Local Chaplain is Reaching Out to Prisoners

Many view prison as a place of punishment for people who no longer belong in society, but a local chaplain sees it as a place of opportunity to reach individuals struggling with life choices.

For 13 years, Chaplain Joe Collins has served the spiritual needs of inmates at the Harrison and Hancock County jails. Wednesday night, he explained jail life to the members of Westminster Presbyterian Church in Gulfport. Collins says, “When that first door slams shut behind you, when you’re walking down the hall, smell the smells of jail, hear the sounds, the noise, it can be pretty unnerving.”

Collins works for Good News Jail and Prison Ministry. His job is to involve himself in the lives of individuals who have made poor life choices. Collins also says, “This is restoration. We’re restoring people into the right relationship with God through Jesus Christ.”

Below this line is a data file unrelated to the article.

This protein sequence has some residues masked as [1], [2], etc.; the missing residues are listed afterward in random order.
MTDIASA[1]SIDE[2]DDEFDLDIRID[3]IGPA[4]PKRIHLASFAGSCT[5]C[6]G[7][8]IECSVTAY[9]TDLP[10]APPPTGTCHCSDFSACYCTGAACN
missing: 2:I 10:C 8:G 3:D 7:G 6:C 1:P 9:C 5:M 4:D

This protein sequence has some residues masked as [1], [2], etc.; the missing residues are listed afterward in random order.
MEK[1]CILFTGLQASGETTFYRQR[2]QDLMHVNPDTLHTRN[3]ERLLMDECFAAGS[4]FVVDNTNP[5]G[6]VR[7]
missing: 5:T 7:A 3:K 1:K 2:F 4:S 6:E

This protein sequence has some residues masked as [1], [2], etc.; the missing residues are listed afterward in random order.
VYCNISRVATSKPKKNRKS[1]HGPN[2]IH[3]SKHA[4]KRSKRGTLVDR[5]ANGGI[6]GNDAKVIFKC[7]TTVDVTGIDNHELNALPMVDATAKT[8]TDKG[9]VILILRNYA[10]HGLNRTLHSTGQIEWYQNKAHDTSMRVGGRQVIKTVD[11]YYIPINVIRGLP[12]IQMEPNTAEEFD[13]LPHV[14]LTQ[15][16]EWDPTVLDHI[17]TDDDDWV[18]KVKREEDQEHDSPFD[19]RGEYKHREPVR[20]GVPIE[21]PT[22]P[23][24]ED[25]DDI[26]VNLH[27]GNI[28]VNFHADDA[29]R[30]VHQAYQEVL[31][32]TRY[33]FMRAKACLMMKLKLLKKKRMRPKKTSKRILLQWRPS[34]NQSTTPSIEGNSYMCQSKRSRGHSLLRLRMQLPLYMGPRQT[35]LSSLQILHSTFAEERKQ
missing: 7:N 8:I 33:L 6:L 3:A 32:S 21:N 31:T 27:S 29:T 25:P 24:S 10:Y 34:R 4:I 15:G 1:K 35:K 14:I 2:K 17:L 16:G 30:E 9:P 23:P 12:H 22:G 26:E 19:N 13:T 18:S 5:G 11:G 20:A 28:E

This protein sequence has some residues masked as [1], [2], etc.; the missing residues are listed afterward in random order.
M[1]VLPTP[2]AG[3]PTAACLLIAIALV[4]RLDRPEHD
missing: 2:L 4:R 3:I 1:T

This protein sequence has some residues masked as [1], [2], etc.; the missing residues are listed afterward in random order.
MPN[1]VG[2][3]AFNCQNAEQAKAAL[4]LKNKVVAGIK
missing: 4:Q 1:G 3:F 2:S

William Shurley, Pastor at Westminster Presbyterian, says, “There’s, I think, a distinguishing between retributive justice and restorative, and we’ve really heard the story of restorative justice tonight.”

Collins’ work has given him special insight into the religious culture of the local jails. He says, “Worship and study in the jail is generally much freer, it’s much simpler than you would find in a church. So the inmates have an opportunity there to just be themselves.”

Over the years, Collins’ work with the inmates has affected his own personal religious outlook.

Collins closes, “They’ve made me much more compassionate and understanding toward men and women who struggle with their addictions, who struggle with their behavior, who struggle to overcome their upbringing and what they have been taught growing up.”

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